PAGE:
THINKING FORWARD – Ideas for your work from MIT Sloan School of Management

THINKING+++ FORWARD

Ideas for your work from MIT Sloan School of Management | Office of Communications

+ THREE INSIGHTS FOR THE WEEK October 3 – October 9, 2021

1. Today’s business leaders must navigate a unique set of challenges in order to satisfy employees, customers, and shareholders. Five recent insights from MIT Sloan Management Review help executives lead through change.

  • Know which elements of culture matter most to employees. Research from MIT Sloan senior lecturer Donald Sull found these factors were most closely tied to a company’s culture rating: employee respect, benefits, supportive leaders, job security, and leaders who lived the company’s core values.
  • Encourage supply chain transparency. MIT Sloan associate professor Yanchong Zheng and co-author Tim Kraft recommend offering carrots, not just sticks; linking visibility to efficiency; embedding transparency in the value proposition; and taking a leadership position to ensure materials are ethically sourced within your industry.
  • Improve data liquidity — that is, the ease with which data can be reused and recombined. Data that is accurate, complete, current, standardized, searchable, and understandable throughout the enterprise can create value in multiple ways, according to researchers from  the MIT Center for Information Systems Research.
  • Derive more value from artificial intelligence projects by establishing trust and building partnerships with business units; focusing on reusable components; and creating a data science pipeline to better manage individual projects as well as the organization’s overall AI roadmap.
  • Rethink diversity measures. Nasdaq now requires companies listed on its exchange to meet gender and racial ethnicity targets for their board membership. MIT Sloan professor Roberto Rigobon urges companies to go beyond this “narrow definition” to assess their efforts to hire, retain, and promote minorities.

 

2. High tech companies often undertake research on artificial intelligence — but that gives them the power to censor or impede research that casts them in an unfavorable light, said Timnit Gebru, co-founder of the nonprofit organization Black in AI and the former co-leader of Google’s Ethical AI team.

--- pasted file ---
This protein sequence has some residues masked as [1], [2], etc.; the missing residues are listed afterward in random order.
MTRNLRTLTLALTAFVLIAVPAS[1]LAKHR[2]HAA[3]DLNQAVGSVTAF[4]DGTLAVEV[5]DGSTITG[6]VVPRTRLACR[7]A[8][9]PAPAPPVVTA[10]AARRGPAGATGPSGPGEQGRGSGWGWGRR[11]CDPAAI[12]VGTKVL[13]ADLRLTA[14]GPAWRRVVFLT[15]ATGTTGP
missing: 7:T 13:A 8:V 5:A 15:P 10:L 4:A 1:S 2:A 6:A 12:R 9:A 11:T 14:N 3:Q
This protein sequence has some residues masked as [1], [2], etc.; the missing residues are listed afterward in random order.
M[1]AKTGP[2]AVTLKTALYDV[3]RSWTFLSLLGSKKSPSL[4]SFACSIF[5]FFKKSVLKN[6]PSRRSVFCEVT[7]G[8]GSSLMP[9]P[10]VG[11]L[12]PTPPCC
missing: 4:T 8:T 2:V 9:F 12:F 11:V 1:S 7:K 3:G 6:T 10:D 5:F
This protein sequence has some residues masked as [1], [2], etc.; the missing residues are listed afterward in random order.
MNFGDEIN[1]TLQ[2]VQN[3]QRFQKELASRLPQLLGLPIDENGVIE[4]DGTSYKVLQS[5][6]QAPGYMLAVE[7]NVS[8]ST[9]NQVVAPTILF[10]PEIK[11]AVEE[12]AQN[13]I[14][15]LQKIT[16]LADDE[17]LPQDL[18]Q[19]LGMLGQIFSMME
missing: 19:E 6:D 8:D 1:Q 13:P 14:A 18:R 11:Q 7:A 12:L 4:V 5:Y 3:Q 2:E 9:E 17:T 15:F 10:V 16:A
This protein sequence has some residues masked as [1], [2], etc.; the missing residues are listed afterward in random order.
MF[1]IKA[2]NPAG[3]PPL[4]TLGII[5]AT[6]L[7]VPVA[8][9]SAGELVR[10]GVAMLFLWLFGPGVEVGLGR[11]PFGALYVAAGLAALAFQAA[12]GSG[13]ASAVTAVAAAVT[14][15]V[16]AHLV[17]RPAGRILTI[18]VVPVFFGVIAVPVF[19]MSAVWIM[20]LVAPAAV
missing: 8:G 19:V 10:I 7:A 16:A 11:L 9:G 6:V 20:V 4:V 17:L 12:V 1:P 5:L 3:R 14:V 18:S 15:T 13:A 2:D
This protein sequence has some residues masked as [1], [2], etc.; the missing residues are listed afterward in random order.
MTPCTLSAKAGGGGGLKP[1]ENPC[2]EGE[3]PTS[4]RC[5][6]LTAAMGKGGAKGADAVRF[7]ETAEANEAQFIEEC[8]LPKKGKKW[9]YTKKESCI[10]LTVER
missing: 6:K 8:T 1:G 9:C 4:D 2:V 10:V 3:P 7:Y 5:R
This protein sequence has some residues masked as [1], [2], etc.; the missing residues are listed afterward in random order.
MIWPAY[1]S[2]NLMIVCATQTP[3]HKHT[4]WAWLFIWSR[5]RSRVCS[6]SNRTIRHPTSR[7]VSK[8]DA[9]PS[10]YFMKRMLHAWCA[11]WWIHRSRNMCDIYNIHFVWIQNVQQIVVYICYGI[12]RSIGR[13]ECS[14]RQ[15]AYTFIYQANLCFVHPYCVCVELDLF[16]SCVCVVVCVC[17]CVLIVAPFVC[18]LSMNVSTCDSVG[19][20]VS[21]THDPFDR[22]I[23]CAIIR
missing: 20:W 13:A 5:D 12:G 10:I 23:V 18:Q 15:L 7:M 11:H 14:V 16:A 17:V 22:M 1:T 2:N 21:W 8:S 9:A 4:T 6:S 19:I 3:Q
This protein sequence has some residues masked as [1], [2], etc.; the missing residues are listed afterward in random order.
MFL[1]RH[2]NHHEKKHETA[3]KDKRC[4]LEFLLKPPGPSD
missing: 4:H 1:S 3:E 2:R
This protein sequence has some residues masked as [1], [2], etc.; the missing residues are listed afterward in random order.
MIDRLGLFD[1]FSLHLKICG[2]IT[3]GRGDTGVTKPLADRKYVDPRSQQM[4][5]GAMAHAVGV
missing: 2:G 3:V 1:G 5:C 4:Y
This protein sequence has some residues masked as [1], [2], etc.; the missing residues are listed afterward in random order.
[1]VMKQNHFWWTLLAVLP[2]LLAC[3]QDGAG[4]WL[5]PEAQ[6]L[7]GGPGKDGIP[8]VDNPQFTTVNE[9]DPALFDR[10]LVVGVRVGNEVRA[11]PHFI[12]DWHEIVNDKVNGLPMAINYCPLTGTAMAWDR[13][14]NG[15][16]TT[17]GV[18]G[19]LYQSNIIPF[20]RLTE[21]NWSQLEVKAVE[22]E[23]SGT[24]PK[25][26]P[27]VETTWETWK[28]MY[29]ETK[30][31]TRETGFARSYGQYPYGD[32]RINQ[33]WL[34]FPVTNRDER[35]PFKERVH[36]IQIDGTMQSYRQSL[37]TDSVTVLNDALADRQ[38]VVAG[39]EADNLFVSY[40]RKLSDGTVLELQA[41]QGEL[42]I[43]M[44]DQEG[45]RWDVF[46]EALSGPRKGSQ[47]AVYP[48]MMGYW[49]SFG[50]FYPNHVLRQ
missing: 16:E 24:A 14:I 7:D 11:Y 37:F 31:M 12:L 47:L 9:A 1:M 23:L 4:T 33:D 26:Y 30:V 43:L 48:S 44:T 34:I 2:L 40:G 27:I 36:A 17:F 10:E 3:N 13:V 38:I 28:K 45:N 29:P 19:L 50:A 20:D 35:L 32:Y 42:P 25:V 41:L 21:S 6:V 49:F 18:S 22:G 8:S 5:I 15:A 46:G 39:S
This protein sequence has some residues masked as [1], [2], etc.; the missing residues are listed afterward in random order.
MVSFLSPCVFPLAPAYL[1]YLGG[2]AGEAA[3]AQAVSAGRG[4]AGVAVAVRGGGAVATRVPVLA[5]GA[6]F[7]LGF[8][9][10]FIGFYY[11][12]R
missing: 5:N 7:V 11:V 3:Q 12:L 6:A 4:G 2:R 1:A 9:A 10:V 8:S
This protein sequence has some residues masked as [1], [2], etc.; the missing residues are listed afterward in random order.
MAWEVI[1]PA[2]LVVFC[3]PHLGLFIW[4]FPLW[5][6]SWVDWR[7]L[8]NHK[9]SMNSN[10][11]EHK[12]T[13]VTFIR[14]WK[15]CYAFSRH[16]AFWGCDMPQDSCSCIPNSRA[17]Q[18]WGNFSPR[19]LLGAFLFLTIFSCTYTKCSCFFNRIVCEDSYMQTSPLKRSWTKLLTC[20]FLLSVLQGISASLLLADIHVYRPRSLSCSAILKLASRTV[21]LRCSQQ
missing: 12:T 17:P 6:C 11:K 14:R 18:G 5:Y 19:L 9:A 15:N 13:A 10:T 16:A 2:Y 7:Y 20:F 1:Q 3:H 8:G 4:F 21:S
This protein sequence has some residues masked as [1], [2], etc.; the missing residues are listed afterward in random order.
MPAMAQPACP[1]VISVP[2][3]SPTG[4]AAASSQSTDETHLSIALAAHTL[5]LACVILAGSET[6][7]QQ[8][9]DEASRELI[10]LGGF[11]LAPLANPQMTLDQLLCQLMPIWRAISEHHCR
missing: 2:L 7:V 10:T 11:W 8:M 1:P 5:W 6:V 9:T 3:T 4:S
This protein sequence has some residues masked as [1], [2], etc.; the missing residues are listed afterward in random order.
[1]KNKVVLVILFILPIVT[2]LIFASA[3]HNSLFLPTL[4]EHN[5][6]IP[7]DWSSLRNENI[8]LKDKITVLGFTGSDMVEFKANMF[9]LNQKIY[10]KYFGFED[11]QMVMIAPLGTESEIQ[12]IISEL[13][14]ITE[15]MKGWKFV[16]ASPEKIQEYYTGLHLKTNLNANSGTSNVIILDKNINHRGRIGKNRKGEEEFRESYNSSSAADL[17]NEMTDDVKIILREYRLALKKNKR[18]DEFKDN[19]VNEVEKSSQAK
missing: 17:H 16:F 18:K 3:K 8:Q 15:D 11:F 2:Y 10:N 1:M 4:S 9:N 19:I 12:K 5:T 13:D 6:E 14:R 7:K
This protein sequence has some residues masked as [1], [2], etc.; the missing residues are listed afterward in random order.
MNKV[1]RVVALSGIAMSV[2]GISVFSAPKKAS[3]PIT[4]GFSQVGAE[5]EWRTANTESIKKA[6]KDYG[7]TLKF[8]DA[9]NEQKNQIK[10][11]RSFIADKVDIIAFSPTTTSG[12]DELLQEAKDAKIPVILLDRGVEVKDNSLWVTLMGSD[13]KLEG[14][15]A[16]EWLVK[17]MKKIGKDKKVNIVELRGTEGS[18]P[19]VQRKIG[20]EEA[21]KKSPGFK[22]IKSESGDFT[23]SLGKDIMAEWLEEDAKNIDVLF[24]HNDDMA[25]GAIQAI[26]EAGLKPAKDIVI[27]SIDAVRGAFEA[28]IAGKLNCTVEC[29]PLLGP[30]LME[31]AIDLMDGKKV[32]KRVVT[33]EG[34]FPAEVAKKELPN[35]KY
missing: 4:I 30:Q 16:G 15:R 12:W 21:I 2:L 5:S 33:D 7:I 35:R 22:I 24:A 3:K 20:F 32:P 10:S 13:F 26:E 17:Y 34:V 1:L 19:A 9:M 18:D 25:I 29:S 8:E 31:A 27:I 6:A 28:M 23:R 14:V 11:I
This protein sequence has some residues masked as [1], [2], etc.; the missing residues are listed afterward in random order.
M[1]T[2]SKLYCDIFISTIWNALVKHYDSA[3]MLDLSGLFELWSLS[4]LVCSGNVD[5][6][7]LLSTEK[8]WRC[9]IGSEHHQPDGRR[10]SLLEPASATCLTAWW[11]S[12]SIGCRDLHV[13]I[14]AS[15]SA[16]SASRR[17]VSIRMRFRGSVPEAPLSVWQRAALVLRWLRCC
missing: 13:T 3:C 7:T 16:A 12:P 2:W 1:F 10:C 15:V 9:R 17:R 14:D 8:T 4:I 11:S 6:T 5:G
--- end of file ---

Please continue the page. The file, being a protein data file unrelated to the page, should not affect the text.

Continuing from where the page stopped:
The situation imperils both the rights of AI workers at those companies and the quality of research that is shared with the public, said Gebru, who spoke at the recent EmTech MIT conference hosted by MIT Technology Review.

Gebru was forced out at Google last December (Gebru said she was fired, while Google said she resigned) after co-writing a paper about the risks of large AI language models, such as environmental impacts and the difficulty in finding embedded biases.

At the conference, Gebru called for enhanced whistleblower protection for AI researchers. Otherwise, technology companies can quash findings or research threads that are unfavorable. “When you start censoring research … the papers that come out end up being more like propaganda,” she said.

 

3. New additions to the MIT Sloan course list are often a barometer of what innovative business leaders will soon be confronting in their organizations. Here are six new courses MIT Sloan faculty are teaching this academic year:

Global Strategy and Markets

Hands-on Deep Learning

How Institutional Investment Officers Approach Multi-Asset Investing

Mobility Ventures — Driving Innovation in Transportation Systems

Overcoming Obstacles to Entrepreneurial Success

Public Versus Private Capital Markets

Read descriptions of each course — and why those topics matter to business leaders.

Content from the: MIT Sloan Office of Communications Building E90, 9th Floor 1 Main Street, Cambridge, MA 02142

Questions and Comments: thinkingforward@mit.edu

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